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26 August 2021

Adobe snaps up as it links camera to cloud

Sensing the growing demand for remote and cloud-based production, Adobe has acquired cloud-based video collaboration platform for $1.28 billion. Adobe will soon integrate’s nifty remote video editing workflows into its own product range, but another significant win here is that Adobe now has a stake in camera to cloud technology. launched its lite Camera to Cloud (C2C) offering in February of this year, which promises to securely deliver footage directly from cameras to a cloud editing suite in real-time, allowing remote production and editing teams to work on footage as soon as the scene has been cut.

Camera to cloud workflows still seem like a pipedream for most production vendors, or so we have gathered from many of our conversations for the upcoming Rethink TV forecast on the topic. For Adobe to have a stake in what is an apparently trailblazing product range is bad news for its competitors.

But surprisingly, the press release made no mention of C2C. Instead, Adobe seems bowled over by’s flagship platform, which allows multiple video editors and project stakeholders to simultaneously collaborate using cloud-first workflows. has over 1 million users across media and entertainment companies, agencies, and global brands.’s workflow functionality will be natively integrated into Adobe Creative Cloud’s visual media applications, including Premiere Pro, After Effects and Photoshop. Already, Adobe offers cloud collaboration in other verticals via Adobe Creative Cloud Libraries, Cloud Documents, Design Systems in Adobe XD, Adobe Stock, and Adobe Font.

Just as video teams are having to keep up with growing demand for greater volumes of content, emerging production approaches mean that this increasingly includes remote collaborators. Although beneficial in the long term, for now, cloud-based and remote production has led to video workflows becoming fragmented as stakeholders in different locations use different tools and communication channels.

Even the most rudimentary tools are clearly in high demand.’s leadership have just been handed shedloads of cash for a technology that essentially just allows production teams to comment simultaneously on each other’s work. Useful for sure, but we are astounded that such basic functionality is worth this much.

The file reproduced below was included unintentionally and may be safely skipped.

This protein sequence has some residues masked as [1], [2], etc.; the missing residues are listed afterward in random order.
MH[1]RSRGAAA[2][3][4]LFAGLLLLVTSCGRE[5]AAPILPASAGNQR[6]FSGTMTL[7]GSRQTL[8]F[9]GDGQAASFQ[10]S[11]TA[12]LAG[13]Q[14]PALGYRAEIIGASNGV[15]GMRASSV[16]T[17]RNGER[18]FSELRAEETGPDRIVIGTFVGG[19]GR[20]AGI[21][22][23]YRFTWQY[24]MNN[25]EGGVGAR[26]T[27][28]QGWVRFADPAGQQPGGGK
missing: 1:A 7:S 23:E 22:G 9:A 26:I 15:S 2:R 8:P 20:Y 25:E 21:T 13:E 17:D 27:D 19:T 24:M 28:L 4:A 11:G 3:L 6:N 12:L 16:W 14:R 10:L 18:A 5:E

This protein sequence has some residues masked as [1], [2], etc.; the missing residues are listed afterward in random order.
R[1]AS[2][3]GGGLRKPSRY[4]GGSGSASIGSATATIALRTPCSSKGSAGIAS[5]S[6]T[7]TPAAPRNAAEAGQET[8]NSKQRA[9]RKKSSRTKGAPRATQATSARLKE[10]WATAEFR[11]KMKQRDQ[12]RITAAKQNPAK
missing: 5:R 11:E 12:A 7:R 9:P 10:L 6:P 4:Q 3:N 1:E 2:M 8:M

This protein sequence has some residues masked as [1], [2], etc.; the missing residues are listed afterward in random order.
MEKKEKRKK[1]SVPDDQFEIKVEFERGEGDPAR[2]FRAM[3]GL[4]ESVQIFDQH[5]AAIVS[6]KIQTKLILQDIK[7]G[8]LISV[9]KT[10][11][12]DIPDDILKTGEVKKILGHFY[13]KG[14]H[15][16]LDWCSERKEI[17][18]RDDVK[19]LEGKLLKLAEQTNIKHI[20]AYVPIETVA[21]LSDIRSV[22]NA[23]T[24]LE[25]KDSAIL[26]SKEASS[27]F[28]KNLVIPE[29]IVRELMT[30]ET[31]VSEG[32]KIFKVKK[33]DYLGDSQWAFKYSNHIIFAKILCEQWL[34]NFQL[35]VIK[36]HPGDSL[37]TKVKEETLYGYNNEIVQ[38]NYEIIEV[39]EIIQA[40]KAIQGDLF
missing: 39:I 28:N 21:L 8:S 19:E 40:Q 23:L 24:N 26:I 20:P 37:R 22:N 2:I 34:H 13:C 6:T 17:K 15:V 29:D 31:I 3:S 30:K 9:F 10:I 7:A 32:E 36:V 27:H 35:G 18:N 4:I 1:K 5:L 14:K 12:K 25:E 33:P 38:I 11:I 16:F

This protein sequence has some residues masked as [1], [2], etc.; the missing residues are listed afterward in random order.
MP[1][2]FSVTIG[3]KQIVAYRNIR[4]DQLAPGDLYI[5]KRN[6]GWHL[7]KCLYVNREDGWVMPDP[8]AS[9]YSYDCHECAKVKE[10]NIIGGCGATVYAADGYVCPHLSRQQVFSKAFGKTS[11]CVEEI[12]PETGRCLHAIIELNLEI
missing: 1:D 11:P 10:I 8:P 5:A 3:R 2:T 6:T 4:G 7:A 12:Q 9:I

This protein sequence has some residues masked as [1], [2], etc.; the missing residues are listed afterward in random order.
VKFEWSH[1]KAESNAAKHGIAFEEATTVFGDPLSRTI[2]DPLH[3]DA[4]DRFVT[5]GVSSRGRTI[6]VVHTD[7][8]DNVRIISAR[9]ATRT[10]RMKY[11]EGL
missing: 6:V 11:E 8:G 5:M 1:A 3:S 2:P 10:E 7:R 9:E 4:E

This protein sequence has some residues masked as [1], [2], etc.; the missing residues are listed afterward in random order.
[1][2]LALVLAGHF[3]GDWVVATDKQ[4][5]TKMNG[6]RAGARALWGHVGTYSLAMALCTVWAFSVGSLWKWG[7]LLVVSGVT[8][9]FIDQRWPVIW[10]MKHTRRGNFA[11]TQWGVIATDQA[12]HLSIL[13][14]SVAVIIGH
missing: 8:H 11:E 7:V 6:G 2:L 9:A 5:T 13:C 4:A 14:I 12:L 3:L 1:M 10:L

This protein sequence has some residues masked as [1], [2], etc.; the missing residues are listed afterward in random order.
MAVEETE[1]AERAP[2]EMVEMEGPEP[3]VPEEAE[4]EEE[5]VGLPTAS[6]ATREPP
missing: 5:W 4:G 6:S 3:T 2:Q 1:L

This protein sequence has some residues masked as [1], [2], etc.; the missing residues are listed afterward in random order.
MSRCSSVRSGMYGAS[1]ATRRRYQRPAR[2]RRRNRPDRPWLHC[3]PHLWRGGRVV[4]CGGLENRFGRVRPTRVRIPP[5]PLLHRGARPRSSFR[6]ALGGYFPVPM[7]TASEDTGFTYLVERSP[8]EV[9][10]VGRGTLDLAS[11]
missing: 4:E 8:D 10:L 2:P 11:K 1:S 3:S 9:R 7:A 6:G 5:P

Perhaps Adobe is keeping its cloud to camera ambitions under wraps for now, which is probably wise as C2C is still very much a prototype for the full potential of camera to cloud technology. Remote workers are only able to work on H.264 video files, largely due to the constraints of the Teradek Cube655 encoder that transports video streams from the camera into the C2C platform.

While regards this to be ‘edit quality’, post-production and editing for premium content will always require the highest quality video possible, which means that most cloud-based production vendors offer mezzanine encoding. Rather than compressing video using ‘consumer’ codecs such as H.264, which require around 10 Mbps to 30 Mbps, production codecs such as JPEG2000, VC2 and JPEGXS require speeds of 100 Mbps to 300 Mbps.

This is why both 5G networks and private fiber lines are going to be so essential in allowing high-bandwidth, low latency remote production. The low quality also explains how can guarantee that C2C will work on today’s LTE, broadband and WiFi networks.

Nonetheless, Adobe now owns the core assets for camera to cloud technology. With some more R&D, and perhaps some better encoding partners such as Harmonic, it might steer in that direction when the time is right.

While camera to cloud is often a dream in live production environments, allowing sports and news crews to slim down their on-premises teams, for now, it seems C2C is still for non-live productions. Content only uploads once the scene has been cut, meaning that premium live events – where the cameras are constantly rolling – are not yet catered for.

As far as we can tell, that is ok for now. Most industry stakeholders we have spoken to in recent weeks say that cloud-based live production for top-tier content is still three to five years away, but getting one’s foot in the door early is always a good start.

If there is one company that we imagine is less than pleased by this news, it is probably Avid. Both companies are leading software vendors for the creative industries, but Adobe is now much better armed to expand further into video production.

Avid’s status as one of the top production platforms is looking shakier at a crucial time for the industry. We are still in the aftershock of the pandemic. While most content studios are now considering cloud migration, many have still not made their first steps. There is plenty more money for the taking and Adobe has an opportunity to expand its ecosystem further as production workflows move away from on-premise locations.

The $1.28 billion acquisition is expected to close during the fourth quarter of Adobe’s 2021 fiscal year, subject to regulatory approval and customary closing conditions. Until completed, both companies will continue to operate independently.